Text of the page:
Using Marketing Analytics to Increase Return on Assets
Marketing analytics, which is a technology-enabled and model-supported approach to use customer and market data to shape marketing decision-making, has proven to increase return on assets (ROA) among Fortune 1000 companies. Recent research conducted by professors at the Penn State Smeal College of Business finds that despite the proven value of using marketing analytics, the relative number of companies actually employing them is still low.
Gary Lilien, Smeal distinguished research professor of management science and research director of the Institute for the Study of Business Markets (ISBM); Arvind Rangaswamy, senior associate dean for research and faculty at Smeal; and Frank Germann of the University of Notre Dame found that Fortune 1000 companies that increase their use of marketing analytics improve their ROA on average 8% and as much as 21%, with returns ranging from $70 million to $180 million in net income.
The researchers surveyed 212 senior executives from 500 firms. Their analysis shows favorable performance outcomes from greater use of marketing analytics, suggesting that the impact of marketing analytics deployment on firm performance increases in more intense industries with rapidly changing customer preferences.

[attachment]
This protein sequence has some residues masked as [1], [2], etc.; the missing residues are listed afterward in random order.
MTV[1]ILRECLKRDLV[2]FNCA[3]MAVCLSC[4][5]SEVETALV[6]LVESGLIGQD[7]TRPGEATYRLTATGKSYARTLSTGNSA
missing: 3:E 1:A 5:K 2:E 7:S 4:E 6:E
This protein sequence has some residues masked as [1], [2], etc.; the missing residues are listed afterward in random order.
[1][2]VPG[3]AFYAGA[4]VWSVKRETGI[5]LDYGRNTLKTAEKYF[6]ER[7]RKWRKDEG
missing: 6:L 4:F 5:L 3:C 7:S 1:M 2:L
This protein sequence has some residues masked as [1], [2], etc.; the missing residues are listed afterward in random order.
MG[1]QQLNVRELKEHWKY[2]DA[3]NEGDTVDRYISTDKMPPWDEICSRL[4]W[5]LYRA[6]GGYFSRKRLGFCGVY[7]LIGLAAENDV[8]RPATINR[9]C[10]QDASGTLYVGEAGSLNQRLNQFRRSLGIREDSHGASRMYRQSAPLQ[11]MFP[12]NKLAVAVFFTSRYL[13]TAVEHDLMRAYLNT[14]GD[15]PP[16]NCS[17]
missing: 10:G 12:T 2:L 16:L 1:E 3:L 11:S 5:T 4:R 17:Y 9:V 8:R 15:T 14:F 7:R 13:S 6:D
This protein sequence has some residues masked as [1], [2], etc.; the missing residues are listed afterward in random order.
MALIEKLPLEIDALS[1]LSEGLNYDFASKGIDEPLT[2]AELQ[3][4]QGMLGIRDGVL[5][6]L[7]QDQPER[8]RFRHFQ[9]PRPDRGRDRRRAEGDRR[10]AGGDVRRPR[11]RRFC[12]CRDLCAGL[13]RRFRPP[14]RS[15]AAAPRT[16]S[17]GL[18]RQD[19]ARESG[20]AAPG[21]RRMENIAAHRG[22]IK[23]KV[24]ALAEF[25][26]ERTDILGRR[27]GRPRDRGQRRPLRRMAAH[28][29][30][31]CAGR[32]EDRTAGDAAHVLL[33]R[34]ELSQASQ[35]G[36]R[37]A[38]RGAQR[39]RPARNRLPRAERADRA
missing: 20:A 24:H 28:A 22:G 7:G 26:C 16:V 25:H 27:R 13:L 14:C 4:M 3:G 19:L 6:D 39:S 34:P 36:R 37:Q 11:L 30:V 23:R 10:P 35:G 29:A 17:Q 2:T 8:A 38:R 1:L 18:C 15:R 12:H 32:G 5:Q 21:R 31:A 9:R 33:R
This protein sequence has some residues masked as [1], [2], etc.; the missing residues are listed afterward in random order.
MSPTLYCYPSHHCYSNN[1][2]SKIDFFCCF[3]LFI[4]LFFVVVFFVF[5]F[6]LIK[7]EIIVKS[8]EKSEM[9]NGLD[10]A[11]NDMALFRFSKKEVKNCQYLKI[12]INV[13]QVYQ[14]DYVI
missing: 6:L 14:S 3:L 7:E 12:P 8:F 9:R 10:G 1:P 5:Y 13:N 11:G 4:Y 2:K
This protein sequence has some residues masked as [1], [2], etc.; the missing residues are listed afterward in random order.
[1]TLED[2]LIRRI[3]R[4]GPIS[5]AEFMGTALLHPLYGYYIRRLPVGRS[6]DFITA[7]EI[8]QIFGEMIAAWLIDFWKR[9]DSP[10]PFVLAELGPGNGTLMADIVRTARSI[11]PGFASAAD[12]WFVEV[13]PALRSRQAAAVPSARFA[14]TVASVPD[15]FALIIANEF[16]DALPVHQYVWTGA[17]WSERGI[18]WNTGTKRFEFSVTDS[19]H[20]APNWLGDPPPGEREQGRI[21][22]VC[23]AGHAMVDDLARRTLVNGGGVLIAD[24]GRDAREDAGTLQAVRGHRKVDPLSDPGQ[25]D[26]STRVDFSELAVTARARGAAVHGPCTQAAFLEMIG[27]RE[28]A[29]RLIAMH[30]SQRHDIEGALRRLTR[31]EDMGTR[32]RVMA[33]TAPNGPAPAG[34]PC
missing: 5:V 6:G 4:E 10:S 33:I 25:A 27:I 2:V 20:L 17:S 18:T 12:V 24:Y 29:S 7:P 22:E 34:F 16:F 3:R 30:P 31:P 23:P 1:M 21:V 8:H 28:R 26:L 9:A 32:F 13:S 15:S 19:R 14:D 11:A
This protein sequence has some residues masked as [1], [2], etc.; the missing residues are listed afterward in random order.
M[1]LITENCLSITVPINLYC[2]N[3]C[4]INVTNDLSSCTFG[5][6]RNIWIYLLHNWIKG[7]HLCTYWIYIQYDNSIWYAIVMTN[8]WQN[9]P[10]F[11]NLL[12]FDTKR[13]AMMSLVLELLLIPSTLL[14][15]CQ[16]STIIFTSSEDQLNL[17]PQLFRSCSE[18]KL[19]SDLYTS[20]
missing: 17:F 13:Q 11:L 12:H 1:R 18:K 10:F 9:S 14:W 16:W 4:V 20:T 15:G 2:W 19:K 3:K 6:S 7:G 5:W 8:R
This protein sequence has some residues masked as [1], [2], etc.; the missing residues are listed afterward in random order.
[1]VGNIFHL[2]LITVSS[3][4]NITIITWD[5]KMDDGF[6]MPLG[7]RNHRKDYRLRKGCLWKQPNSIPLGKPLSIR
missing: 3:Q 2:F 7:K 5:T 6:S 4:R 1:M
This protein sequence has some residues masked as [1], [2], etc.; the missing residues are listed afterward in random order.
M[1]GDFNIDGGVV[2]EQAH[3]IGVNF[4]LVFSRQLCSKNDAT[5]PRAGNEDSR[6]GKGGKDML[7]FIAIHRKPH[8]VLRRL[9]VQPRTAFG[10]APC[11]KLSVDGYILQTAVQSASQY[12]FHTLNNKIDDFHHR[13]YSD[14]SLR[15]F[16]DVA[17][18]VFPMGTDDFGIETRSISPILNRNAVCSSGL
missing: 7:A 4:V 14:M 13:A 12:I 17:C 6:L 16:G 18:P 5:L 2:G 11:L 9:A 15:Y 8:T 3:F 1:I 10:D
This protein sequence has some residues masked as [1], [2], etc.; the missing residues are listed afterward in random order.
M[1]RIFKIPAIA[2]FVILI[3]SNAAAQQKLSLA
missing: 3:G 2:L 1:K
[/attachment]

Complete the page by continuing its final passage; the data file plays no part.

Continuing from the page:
Examining one group of firms with an average (50th percentile) deployment of marketing analytics and operating within an industry with average competition and average shifts in customer preferences, the researchers found that increasing the use of analytics by one unit translates to an 8% increase in ROA. Examining a second group of firms, those with the same deployment of marketing analytics, but within in a highly competitive industry with frequently changing customer demands, the researchers found that a one-unit increase shows a 21% average increase in ROA.
The study emphasizes the role of management in the successful implementation of marketing analytics. To ensure effectiveness of using marketing analytics, a company’s top management team must seek to hire people with the skills required to do data analysis, implement a sophisticated information technology infrastructure, and maintain a culture that supports marketing analytics, so that the insights gained can be used within the firm.
“Our study provides a strong rebuttal to executives who believe that information gathering and analysis result in excessive delays and ‘analysis paralysis,’” says Lilien. “On the contrary: when analytics is deployed with strong support from key executives, organizations thrive in competitive industries and react well to today’s customers, who frequently change their product preferences.”
The study, “Performance Implications of Deploying Marketing Analytics,” is forthcoming in the International Journal of Research in Marketing.